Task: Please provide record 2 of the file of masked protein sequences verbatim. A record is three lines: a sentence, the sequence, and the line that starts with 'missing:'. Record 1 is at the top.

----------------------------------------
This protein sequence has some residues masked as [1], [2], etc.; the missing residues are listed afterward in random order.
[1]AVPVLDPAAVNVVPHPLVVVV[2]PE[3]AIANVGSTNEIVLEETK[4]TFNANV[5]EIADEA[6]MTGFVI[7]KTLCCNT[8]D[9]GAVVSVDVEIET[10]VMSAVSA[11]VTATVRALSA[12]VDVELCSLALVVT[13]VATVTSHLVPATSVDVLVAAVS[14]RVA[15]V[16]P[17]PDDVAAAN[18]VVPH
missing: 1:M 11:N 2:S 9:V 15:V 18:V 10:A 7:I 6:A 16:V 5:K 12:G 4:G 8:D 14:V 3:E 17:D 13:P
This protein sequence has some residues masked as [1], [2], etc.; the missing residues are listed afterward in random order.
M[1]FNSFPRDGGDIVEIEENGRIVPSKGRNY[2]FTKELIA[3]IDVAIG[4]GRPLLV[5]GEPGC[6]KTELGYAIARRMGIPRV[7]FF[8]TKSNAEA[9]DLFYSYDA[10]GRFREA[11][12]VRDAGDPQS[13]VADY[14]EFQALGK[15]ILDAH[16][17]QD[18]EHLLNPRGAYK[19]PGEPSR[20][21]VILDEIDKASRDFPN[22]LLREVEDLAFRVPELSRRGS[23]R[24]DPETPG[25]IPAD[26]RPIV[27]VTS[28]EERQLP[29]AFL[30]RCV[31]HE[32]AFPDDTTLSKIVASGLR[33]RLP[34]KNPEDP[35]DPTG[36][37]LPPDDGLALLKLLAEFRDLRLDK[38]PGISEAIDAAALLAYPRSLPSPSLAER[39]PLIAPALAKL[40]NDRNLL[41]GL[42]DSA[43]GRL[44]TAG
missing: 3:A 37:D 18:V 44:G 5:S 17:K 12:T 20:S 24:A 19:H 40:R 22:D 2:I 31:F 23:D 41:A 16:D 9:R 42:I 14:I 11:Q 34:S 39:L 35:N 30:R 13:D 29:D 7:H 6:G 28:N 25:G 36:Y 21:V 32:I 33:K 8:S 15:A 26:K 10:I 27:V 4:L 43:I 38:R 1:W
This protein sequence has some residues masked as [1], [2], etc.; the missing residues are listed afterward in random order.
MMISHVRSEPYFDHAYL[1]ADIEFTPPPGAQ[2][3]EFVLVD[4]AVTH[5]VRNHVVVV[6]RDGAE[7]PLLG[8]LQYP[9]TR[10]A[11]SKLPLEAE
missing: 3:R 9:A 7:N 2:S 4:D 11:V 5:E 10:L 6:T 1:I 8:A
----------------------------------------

This protein sequence has some residues masked as [1], [2], etc.; the missing residues are listed afterward in random order.
M[1]FNSFPRDGGDIVEIEENGRIVPSKGRNY[2]FTKELIA[3]IDVAIG[4]GRPLLV[5]GEPGC[6]KTELGYAIARRMGIPRV[7]FF[8]TKSNAEA[9]DLFYSYDA[10]GRFREA[11][12]VRDAGDPQS[13]VADY[14]EFQALGK[15]ILDAH[16][17]QD[18]EHLLNPRGAYK[19]PGEPSR[20][21]VILDEIDKASRDFPN[22]LLREVEDLAFRVPELSRRGS[23]R[24]DPETPG[25]IPAD[26]RPIV[27]VTS[28]EERQLP[29]AFL[30]RCV[31]HE[32]AFPDDTTLSKIVASGLR[33]RLP[34]KNPEDP[35]DPTG[36][37]LPPDDGLALLKLLAEFRDLRLDK[38]PGISEAIDAAALLAYPRSLPSPSLAER[39]PLIAPALAKL[40]NDRNLL[41]GL[42]DSA[43]GRL[44]TAG
missing: 3:A 37:D 18:V 44:G 5:S 17:K 12:T 20:S 24:A 19:H 40:R 22:D 2:I 31:F 23:D 41:A 16:D 9:R 42:I 14:I 11:Q 34:S 39:L 35:N 30:R 13:D 29:D 7:H 6:G 28:N 25:G 36:Y 21:V 32:I 33:K 8:S 15:A 26:K 10:I 27:V 4:L 43:I 38:R 1:W